Varian Mackey Fry (1907-1967)

Posthumous Special Recognition
Co-founder of the World War II Emergency Rescue Committee and Former Graduate Student, School of Education and Human Development

From an early age, Varian Mackey Fry was a helper, organizing a bazaar at age 9 to raise money for the Red Cross war effort in 1917. His kind nature, combined with a sharp intellect and an appreciation for emerging cultural and artistic talent, guided his formative years. He attended elite private schools, learned to read and write in six languages, and earned a spot at Harvard, where he studied the classics and founded a literary magazine that was home to progressive thinkers and authors, such as Gertrude Stein. Fry developed his editorial voice at the Atlantic Monthly and a number of other magazines, and by the mid-1930s was reporting on the anti-Jewish upswell in Nazi Germany for The New York Times. When Germany invaded France in 1940, Fry and a group of other American intellectuals formed the Emergency Rescue Committee (ERC) to help anti-Nazi artists and writers, both Jews and non-Jews, escape danger. His heroic acts over the next year helped save the lives of 2000 or more intellectuals and artists, including André Breton, Charles Chagall, Max Ernst, poet Walter Mehring, harpsichordist Wanda Landowska, and the physician and 1992 Nobel Prize winner Otto Meyerhof.

Years after World War II, Fry taught English at Barlow High School in Redding, Connecticut, and attended the Graduate School of Education at Fairfield University from 1962 to 1964. Robert Fishback, MA'65, who used to ride with Varian to and from Fairfield for classes, admired his sense of social justice. "Fry said nothing about his Word War II heroics to a single soul at Fairfield and almost nothing to me. He would talk much more about his admiration for the university." Fry particularly enjoyed the late Dr. Chester "Chet" Stuart.

Sometimes called "America's Schindler" or "the artist's Schindler," Fry earned the Croix de Chevalier de la Legion d'Honneur, France's highest decoration of merit, in 1966, a year before his death. Posthumous awards included the Eisenhower Liberation Medal from the United States Holocaust Memorial Council in 1991, and in 1994, he was the first American to be singled out by Israel's Holocaust memorial, Yad Vashem, with a Righteous Among the Nations Award.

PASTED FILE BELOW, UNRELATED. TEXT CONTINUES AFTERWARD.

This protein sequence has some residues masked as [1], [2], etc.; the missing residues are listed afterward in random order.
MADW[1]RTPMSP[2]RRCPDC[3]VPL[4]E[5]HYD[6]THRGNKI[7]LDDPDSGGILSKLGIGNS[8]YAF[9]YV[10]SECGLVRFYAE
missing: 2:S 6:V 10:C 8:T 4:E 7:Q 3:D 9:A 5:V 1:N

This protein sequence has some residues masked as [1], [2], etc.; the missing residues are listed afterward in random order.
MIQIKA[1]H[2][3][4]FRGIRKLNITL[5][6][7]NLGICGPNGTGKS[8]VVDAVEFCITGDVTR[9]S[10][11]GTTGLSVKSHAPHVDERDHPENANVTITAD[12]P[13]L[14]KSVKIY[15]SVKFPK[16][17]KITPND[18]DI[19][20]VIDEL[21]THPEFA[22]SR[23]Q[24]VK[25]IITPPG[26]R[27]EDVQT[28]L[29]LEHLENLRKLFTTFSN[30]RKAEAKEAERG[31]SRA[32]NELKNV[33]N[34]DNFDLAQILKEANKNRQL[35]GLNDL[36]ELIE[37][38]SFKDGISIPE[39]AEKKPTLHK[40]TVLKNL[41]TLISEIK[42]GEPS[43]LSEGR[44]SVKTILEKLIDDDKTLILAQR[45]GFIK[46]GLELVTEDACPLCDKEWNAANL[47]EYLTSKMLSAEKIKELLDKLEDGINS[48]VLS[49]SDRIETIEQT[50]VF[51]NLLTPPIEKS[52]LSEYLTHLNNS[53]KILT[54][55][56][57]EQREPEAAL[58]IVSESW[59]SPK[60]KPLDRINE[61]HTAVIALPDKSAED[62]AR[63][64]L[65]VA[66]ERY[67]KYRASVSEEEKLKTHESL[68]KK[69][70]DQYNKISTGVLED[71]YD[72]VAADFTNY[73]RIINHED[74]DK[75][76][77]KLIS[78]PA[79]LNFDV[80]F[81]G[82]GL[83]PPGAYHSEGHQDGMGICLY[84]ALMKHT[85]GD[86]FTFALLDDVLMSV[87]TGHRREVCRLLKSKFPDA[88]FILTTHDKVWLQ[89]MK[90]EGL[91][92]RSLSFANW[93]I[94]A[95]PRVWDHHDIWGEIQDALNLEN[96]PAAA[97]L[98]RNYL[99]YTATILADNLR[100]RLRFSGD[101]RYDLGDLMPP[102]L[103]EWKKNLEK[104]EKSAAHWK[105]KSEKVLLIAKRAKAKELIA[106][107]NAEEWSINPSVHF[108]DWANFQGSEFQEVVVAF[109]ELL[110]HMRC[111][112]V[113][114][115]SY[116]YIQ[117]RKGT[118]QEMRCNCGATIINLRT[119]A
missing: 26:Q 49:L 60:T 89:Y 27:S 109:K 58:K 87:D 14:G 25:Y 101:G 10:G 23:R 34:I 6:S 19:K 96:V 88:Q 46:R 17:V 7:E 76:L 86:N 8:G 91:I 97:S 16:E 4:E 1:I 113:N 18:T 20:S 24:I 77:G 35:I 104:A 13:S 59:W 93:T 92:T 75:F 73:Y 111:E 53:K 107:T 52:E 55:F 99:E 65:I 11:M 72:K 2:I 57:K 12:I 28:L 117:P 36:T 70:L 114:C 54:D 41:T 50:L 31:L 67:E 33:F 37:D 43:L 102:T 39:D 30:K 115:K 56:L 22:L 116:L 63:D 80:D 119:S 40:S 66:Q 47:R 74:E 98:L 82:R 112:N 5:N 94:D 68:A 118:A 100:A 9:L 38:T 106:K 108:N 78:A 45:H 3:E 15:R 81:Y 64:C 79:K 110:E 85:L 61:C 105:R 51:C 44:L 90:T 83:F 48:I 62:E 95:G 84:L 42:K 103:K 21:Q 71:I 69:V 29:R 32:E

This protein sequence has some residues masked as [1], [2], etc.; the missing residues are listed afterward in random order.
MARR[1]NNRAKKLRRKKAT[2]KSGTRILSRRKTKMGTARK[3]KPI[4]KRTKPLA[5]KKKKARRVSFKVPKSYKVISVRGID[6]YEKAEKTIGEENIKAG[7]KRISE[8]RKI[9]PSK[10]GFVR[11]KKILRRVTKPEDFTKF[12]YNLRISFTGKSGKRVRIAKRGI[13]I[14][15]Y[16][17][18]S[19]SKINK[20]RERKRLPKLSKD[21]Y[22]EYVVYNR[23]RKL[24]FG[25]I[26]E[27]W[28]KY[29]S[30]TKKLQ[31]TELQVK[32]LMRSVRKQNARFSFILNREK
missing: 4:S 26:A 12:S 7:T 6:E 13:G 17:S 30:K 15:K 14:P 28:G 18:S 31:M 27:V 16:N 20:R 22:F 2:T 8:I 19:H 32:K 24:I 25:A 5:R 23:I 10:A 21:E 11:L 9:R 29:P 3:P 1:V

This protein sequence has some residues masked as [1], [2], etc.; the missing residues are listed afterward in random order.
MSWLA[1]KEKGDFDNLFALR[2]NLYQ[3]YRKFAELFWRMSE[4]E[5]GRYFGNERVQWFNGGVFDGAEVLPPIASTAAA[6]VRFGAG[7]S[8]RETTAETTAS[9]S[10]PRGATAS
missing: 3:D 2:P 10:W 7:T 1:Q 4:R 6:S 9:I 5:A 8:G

Fairfield University is honored to give Fry special posthumous recognition at the 2024 Fairfield Awards Dinner to celebrate his achievements. Rev. Gerald Blaszczak, S.J. (Fr. Gerry) said, "By awarding special recognition to Varian Fry, Fairfield University honors a man of clear moral vision, bravery in the face of imminent danger, and the acceptance of personal responsibility for the safety and wellbeing of those most vulnerable, those subject to violence and deadly, systematic discrimination."

Fry is the subject of a documentary film in development called And Crown Thy Good: Varian Fry in Marseille by Pierre Sauvage, an Emmy Award-winning documentary filmmaker who is also a Holocaust survivor and president of the Varian Fry Institute, dedicated to exploring the American experience of the Holocaust. Showtime released a movie in 2001 about Fry called Varian's War, starring William Hurt. The 2023 Netflix series Transatlantic is inspired by Fry's rescue operation. Fry wrote two memoirs about his experiences: Surrender on Demand, his memoir about his work in France, and Assignment: Rescue, a rewritten version aimed at students. His papers are held in Columbia University's Rare Book and Manuscript Library.

Fry's story is an important one that serves as a reminder for the Fairfield community and beyond to take action against the dangers of antisemitism, fascism, and racial and religious intolerance. Father Gerry said, "Honoring Varian Fry represents our own commitment to foster on our campus and in our community the values he modeled and so for us personifies."